I was on-call and it was the Highway Patrol needing a wrecker.

I jumped up, put on my uniform and boots, and headed out the door on a cold December night.

When I arrived, the Trooper pointed me in the direction of the crumpled Ford Focus. It was up an embankment about 30 feet, lodged between some trees.

My job that night was to winch a car—down a hill. Unless the plan was to just cut her loose and let her roll, it wasn't going to be easy. I first needed to dislodge it from the trees; then, without losing control, bring it down the hill and land it safely on the shoulder. The trick was keeping it from running me over or rolling out into traffic.

As I surveyed the casualty, I stepped back for a minute just out of sight of the patrolman and scratched my head ... I couldn't have him thinking I was stumped. As I stood there scheming for a solution, I was reminded of the dream I was having only moments earlier of a somewhat similar dilemma I'd been up against years ago.

I was 10 and my little brother Troy was in trouble with the neighborhood boys. He'd retreated to as high a spot as he could get up an old oak tree. I ran to the sound of his yelling and found Kevin, Marty and Darrel gathering wood and placing it at the base of the tree. Their plan was to smoke him out.

Being a year older than the oldest of the boys, my first inclination was to run up yelling and threatening to "Kill them all," but since Marty had his BB rifle I decided against it.

I suppose I could have just let them do what they were gonna do; but I was responsible for my little brother. Since I'd already seen and heard the commotion, I had a stake in whatever happened next.

I assessed my options. I could try and take the BB gun from Marty and scare them all away but where would that leave us tomorrow? I looked for another solution.

I tried reasoning with the kids; that didn't work. I tried bargaining, "We'll rebuild your club house." But each solution offered was just dismissed with a wave of their hands.

And just when they were convinced I was out of options, I lunged at Marty and knocked the BB gun out of his hands.

All eyes on me, the gun fell at our feet. I kicked it and jumped on it. Marty jumped on me and we scrambled for control. Right when I was about to wrench his prized Red Rider free, twisting it from his grimy little hands, they made a move I didn't expect.

One would pull on my arm while the other would yank on the gun. When nothing seemed to work, Kevin stood up, reared his foot back like he was going for a homerun in kickball and kicked me in the face.

That's the bad news.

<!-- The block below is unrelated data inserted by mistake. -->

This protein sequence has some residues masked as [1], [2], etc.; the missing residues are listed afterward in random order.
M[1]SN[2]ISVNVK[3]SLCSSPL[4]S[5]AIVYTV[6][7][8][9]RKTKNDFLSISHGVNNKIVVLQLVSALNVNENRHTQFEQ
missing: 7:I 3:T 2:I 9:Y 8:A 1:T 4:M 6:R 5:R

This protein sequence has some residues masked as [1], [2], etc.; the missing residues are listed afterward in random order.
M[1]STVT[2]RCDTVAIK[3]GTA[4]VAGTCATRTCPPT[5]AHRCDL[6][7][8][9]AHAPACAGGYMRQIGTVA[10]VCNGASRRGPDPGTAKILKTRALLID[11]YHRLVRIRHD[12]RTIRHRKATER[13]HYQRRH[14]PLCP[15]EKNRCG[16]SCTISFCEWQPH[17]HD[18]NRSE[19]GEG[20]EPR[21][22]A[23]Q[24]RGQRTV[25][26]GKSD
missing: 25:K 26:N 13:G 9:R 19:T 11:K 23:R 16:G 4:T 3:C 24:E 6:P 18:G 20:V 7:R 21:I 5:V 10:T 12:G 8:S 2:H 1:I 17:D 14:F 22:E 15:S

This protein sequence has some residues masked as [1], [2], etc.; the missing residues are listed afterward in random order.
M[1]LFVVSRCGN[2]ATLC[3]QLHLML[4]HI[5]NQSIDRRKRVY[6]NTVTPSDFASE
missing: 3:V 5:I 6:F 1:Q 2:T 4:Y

The good news is all that blood and hollering scared the living daylights out of 'em, and they ran off. Troy didn't get smoked out and we didn't have to fight again the next day. Of course I had a bloody nose and a sore upper lip for a couple of days but sometimes going backwards works.

Back to the present. I noticed a sturdy oak tree almost 20 feet up from the wrecked Focus.

Could this be the solution I was looking for?

I walked it out, did a little math, added in a splash of geometry and decided it'd work. All that was left was the implementation. I snatch-blocked off the tree and used two winch lines, one pulling against the other. I first pulled the car backwards toward the tree and maneuvered it so that I had the control to not only dislodge the car, but also swing it free and slowly lower it to the shoulder, avoiding additional problems.

I thought I'd been stymied, but everything worked as planned and I walked away victoriously and gained a little something from the whole ordeal: a new perspective.

I couldn't immediately see the solution when I arrived. But the reason wasn't because it was too dark, or too cold or I was too tired. It was because I was stuck—I didn't want to see the bigger picture. I wanted to recover a vehicle that was wrecked down an embankment not up one.

Just like that day and this casualty, sometimes the best solution to a problem is something you can't plan for. You get lucky, and it simply appears.

Don G. Archer and his wife, Brenda, own and operate Broadway Wrecker in Jefferson City, MO. Don is also multi-published author, educator and speaker helping others to build and start successful towing businesses around the country at Want to learn more email him direct at
Editor: Charles Duke
Managing Editor: Brendan Dooley
ATTV Editor & Anchor: Emily Oz
Communications Manager: Helen Gutfreund
Advertising Sales: William Burwell
Content Management: Henri Calitri
Site Progr., Graphics & Video: Ryan Oser
ATTV Technical Production: OMG National
Wrecks + Recovery Editor: Jim "Buck" Sorrenti
Operations Editor: Randall C. Resch
Tow Business Editor: Don Archer
Tow Illustrated Editor: George L. Nitti


Unknown cc4f6WreckMaster Inc. has trained over 30,000 individuals, the largest training organization in the world. They constructed an educational system to work in the interest of the public and vehicle Incident Management. WreckMaster's training consists of the newest methods of quick clearance and single lane recoveries, and has built a solid reputation as the towing industry's seal of excellence since 1991. Stop by their booth at the American Towman Show Place taking place at the South Point Hotel & Casino in Las Vegas, Nev. May 10-12, 2017.